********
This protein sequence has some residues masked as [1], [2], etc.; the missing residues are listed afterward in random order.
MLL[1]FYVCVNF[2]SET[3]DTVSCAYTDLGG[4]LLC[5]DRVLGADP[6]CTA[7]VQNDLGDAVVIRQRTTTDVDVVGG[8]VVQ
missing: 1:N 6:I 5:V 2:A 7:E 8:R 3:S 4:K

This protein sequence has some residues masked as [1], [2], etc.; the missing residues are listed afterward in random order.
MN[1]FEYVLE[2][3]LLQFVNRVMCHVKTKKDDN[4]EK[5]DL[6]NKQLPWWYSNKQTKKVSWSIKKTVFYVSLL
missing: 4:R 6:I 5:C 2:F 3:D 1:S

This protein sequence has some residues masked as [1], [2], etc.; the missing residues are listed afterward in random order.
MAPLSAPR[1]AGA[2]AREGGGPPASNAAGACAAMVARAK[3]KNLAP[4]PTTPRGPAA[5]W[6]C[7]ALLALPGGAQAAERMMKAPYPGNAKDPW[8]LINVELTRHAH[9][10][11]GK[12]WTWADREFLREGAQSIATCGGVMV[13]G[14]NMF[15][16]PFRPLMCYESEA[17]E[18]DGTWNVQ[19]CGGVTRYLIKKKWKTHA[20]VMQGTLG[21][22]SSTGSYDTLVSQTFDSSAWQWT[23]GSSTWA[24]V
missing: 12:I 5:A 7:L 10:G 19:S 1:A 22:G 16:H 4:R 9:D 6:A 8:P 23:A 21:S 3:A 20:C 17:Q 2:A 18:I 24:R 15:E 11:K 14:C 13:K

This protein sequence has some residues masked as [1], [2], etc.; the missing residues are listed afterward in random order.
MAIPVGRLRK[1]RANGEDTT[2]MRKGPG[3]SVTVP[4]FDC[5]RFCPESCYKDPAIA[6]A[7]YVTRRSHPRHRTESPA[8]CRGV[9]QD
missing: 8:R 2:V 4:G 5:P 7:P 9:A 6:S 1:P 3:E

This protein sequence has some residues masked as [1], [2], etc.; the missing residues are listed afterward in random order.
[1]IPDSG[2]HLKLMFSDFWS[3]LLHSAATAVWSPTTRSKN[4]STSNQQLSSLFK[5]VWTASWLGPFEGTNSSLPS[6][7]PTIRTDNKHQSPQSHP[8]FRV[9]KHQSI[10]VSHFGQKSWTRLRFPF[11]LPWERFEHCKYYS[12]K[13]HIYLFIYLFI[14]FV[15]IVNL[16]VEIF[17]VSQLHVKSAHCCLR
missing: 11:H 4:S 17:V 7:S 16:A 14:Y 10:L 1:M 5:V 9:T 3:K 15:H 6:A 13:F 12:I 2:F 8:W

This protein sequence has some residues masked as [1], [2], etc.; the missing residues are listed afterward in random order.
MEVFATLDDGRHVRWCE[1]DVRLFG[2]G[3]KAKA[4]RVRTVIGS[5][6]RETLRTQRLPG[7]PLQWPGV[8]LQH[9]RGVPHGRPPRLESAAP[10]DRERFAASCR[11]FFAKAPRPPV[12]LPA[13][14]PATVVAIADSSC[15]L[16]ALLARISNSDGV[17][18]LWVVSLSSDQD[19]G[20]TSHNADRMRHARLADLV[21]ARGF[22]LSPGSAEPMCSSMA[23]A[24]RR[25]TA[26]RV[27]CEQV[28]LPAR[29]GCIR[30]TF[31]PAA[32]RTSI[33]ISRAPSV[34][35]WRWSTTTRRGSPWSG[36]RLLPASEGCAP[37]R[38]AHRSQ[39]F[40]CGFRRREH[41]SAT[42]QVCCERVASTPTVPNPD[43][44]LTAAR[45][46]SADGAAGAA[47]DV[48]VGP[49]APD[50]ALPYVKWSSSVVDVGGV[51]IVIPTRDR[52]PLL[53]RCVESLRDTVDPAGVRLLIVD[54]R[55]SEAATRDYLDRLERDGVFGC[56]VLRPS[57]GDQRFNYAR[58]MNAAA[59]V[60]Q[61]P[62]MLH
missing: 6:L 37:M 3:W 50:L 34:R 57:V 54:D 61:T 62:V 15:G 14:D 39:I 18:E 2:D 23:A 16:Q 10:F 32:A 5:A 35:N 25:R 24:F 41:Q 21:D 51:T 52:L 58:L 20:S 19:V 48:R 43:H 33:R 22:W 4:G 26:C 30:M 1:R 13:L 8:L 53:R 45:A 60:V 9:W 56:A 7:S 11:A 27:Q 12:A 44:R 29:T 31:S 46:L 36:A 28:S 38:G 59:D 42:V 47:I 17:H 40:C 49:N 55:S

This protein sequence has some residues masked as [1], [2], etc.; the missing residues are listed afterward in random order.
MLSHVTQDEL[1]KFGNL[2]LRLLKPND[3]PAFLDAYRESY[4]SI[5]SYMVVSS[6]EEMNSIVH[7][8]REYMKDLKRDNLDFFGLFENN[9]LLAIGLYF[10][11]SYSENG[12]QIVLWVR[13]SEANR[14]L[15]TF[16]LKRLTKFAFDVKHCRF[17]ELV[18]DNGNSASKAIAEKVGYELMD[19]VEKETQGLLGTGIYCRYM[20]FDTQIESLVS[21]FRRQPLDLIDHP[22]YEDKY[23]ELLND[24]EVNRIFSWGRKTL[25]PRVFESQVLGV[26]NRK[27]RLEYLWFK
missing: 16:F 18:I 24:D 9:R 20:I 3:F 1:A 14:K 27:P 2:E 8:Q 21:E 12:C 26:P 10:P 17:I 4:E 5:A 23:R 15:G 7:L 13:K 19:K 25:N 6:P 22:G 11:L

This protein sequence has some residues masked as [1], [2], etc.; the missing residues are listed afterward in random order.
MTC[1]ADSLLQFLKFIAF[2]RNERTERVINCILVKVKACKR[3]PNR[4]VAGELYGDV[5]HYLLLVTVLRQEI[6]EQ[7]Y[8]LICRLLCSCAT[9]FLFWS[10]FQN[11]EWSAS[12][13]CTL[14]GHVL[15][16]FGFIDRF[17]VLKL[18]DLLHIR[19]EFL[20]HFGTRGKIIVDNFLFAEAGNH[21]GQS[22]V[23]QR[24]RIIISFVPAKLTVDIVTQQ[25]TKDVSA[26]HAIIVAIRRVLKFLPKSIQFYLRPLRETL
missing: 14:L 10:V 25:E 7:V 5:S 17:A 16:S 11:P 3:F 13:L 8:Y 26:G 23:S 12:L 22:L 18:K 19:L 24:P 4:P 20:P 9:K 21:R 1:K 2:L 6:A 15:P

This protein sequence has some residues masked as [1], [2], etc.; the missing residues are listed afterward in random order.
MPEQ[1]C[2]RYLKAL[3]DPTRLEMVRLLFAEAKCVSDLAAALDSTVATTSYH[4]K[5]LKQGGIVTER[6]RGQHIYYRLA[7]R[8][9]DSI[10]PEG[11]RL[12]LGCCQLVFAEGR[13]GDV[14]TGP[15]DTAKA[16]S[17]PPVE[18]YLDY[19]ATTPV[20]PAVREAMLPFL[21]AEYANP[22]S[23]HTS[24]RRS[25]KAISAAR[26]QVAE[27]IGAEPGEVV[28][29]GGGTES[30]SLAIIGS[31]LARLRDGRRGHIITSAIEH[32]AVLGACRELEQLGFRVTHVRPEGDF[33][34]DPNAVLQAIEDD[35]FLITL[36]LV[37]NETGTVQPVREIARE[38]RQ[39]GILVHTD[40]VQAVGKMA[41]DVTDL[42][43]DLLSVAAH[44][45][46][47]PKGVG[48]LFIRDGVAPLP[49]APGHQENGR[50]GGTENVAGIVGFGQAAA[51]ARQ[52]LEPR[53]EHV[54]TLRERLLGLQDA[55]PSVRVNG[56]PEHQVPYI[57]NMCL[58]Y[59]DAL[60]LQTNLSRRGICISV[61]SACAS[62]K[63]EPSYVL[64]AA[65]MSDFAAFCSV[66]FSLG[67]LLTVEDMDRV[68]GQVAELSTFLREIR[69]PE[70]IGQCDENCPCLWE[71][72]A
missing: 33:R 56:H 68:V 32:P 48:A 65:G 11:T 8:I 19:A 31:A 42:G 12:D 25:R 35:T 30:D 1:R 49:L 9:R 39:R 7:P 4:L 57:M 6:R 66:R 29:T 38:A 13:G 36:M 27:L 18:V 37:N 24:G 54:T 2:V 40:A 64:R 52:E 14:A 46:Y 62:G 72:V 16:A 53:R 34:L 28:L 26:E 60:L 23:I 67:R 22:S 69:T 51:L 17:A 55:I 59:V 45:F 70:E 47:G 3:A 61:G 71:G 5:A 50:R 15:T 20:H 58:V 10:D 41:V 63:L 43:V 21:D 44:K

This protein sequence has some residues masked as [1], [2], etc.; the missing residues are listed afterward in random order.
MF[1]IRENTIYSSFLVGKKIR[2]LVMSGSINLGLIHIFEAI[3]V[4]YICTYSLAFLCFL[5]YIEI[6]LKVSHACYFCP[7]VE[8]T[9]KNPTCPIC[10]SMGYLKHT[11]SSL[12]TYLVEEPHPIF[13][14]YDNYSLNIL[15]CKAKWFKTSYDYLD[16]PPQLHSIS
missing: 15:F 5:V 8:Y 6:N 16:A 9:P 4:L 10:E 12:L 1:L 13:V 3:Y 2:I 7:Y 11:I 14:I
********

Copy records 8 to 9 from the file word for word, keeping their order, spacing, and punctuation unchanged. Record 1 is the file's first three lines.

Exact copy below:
This protein sequence has some residues masked as [1], [2], etc.; the missing residues are listed afterward in random order.
MTC[1]ADSLLQFLKFIAF[2]RNERTERVINCILVKVKACKR[3]PNR[4]VAGELYGDV[5]HYLLLVTVLRQEI[6]EQ[7]Y[8]LICRLLCSCAT[9]FLFWS[10]FQN[11]EWSAS[12][13]CTL[14]GHVL[15][16]FGFIDRF[17]VLKL[18]DLLHIR[19]EFL[20]HFGTRGKIIVDNFLFAEAGNH[21]GQS[22]V[23]QR[24]RIIISFVPAKLTVDIVTQQ[25]TKDVSA[26]HAIIVAIRRVLKFLPKSIQFYLRPLRETL
missing: 14:L 10:V 25:E 7:V 5:S 17:A 16:S 11:P 3:F 13:L 8:Y 26:G 23:S 12:L 22:L 18:K 19:L 24:P 4:P 20:P 9:K 21:R 1:K 2:L 6:A 15:P

This protein sequence has some residues masked as [1], [2], etc.; the missing residues are listed afterward in random order.
MPEQ[1]C[2]RYLKAL[3]DPTRLEMVRLLFAEAKCVSDLAAALDSTVATTSYH[4]K[5]LKQGGIVTER[6]RGQHIYYRLA[7]R[8][9]DSI[10]PEG[11]RL[12]LGCCQLVFAEGR[13]GDV[14]TGP[15]DTAKA[16]S[17]PPVE[18]YLDY[19]ATTPV[20]PAVREAMLPFL[21]AEYANP[22]S[23]HTS[24]RRS[25]KAISAAR[26]QVAE[27]IGAEPGEVV[28][29]GGGTES[30]SLAIIGS[31]LARLRDGRRGHIITSAIEH[32]AVLGACRELEQLGFRVTHVRPEGDF[33][34]DPNAVLQAIEDD[35]FLITL[36]LV[37]NETGTVQPVREIARE[38]RQ[39]GILVHTD[40]VQAVGKMA[41]DVTDL[42][43]DLLSVAAH[44][45][46][47]PKGVG[48]LFIRDGVAPLP[49]APGHQENGR[50]GGTENVAGIVGFGQAAA[51]ARQ[52]LEPR[53]EHV[54]TLRERLLGLQDA[55]PSVRVNG[56]PEHQVPYI[57]NMCL[58]Y[59]DAL[60]LQTNLSRRGICISV[61]SACAS[62]K[63]EPSYVL[64]AA[65]MSDFAAFCSV[66]FSLG[67]LLTVEDMDRV[68]GQVAELSTFLREIR[69]PE[70]IGQCDENCPCLWE[71][72]A
missing: 33:R 56:H 68:V 32:P 48:A 65:G 11:T 8:I 19:A 31:A 42:G 12:D 25:R 35:T 30:D 1:R 49:L 9:R 39:R 7:P 4:L 57:M 6:R 66:R 29:T 38:A 13:G 36:M 27:L 18:V 37:N 24:G 54:T 2:V 40:A 64:R 52:E 14:A 46:Y 62:G 72:V 16:A 53:R 34:L 28:L 26:E 60:L 23:I 67:R 22:S 69:T 51:L 17:A 55:I 59:V 45:F 70:E 47:G 3:A 61:G 71:G 5:A 50:R 15:T 20:H 58:V 10:D 41:V 63:L 43:V 21:D 44:K